Monday, November 18, 2013

Another psalm for a desperate time...

...but this one's written by the King.

No not Elvis; King David.

After having written my own desperate psalm yesterday, wouldn't you know it? The psalm I had to write about for my church today was another psalm for desperate times: this one a "psalm of David" - Psalm 143.

David’s troubles make him aware of his own sins. He's oppressed by a nameless enemy – maybe an actual person, maybe his sins – and the result is a collapse of morale. He remembers enjoying God’s goodness to him in the past, but the present, by contrast, seems bone dry and starved of blessing. His dire need leads to urgent prayer. The psalm finishes with a declaration of trust in God and a fresh commitment to be God’s servant.

This kind of psalm teaches me about prayer, particularly prayer when I'm distressed:

It's honest. David tells God just how desperate he is. He acknowledges his own rottenness, but he is also bold enough to argue his case with God: "Enter not into judgement with your servant, for no one living is righteous before you" (v.2). That's pretty bold!

 It's urgent. Not for David a mealy-mouthed ‘If-it-be-Thy-will’ prayer: he demands that God answers – and soon! "Answer me quickly"; "Let me hear in the morning" (in other words, David doesn’t want to wait until the afternoon!) (v.8).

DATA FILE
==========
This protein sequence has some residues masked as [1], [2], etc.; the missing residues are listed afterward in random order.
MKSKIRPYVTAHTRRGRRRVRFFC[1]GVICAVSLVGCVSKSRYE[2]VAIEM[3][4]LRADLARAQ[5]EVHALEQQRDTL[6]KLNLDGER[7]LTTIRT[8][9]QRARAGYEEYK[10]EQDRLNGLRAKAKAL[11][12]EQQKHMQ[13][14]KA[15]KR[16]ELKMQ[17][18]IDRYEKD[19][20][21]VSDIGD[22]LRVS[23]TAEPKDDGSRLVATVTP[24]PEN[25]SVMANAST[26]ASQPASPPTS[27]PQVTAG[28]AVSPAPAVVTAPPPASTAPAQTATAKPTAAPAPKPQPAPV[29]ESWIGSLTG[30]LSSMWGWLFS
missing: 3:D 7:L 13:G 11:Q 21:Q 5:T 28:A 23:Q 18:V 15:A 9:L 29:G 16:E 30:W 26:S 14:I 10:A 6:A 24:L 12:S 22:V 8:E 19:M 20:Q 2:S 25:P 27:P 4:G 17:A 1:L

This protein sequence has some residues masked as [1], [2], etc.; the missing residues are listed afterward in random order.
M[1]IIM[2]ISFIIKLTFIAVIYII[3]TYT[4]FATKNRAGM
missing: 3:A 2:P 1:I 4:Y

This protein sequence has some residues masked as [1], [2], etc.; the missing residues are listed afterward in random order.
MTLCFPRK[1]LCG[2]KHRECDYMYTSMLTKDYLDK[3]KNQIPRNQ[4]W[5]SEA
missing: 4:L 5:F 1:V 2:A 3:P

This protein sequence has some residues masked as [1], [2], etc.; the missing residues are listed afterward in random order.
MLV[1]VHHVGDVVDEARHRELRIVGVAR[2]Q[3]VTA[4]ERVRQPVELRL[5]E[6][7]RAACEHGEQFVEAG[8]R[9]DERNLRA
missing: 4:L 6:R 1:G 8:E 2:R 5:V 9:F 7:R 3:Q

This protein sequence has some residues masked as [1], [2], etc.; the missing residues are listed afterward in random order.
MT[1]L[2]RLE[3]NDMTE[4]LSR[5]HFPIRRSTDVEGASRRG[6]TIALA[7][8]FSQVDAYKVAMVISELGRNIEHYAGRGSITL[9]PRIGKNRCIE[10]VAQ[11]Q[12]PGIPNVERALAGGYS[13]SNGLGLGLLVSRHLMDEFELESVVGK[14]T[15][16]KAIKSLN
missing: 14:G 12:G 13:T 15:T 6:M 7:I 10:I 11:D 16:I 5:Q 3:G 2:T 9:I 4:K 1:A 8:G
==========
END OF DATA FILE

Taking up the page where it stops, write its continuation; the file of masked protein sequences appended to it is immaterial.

It honours God even in desperation. Despite David’s agony and fear, he ends this prayer by asserting God’s faithfulness: "In your steadfast love you will cut off my enemies, and you will destroy all the adversaries of my soul" (v.12). Even in suffering, David remains faithful to God.

I'm left thinking: my enemies can be people who oppose me in one way and another, my sins and follies, my destructive habits, or mysterious spiritual oppressions. What enemies am I facing at the moment and how can I overcome them? And if I was to rate my prayer life for honesty, how would I fare?

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